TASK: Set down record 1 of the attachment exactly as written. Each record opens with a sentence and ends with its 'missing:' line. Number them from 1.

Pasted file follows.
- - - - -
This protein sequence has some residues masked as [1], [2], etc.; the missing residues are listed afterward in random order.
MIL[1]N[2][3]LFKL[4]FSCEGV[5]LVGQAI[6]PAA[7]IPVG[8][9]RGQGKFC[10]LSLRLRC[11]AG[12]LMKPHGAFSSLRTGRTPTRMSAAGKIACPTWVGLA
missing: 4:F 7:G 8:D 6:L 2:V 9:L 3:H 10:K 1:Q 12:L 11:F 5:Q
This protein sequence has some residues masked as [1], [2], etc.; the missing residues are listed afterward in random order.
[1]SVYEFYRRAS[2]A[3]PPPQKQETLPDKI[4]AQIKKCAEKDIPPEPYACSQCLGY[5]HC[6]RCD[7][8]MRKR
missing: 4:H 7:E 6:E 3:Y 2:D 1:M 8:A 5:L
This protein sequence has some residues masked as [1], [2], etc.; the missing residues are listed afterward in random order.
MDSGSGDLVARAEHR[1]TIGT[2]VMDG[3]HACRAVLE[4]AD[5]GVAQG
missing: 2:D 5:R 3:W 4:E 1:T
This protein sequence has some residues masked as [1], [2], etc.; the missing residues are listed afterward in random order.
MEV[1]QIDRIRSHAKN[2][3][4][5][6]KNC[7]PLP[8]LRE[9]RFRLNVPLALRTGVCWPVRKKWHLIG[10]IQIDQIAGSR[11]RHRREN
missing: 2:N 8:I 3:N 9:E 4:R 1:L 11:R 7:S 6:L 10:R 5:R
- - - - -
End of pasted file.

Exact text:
This protein sequence has some residues masked as [1], [2], etc.; the missing residues are listed afterward in random order.
MIL[1]N[2][3]LFKL[4]FSCEGV[5]LVGQAI[6]PAA[7]IPVG[8][9]RGQGKFC[10]LSLRLRC[11]AG[12]LMKPHGAFSSLRTGRTPTRMSAAGKIACPTWVGLA
missing: 4:F 7:G 8:D 6:L 2:V 9:L 3:H 10:K 1:Q 12:L 11:F 5:Q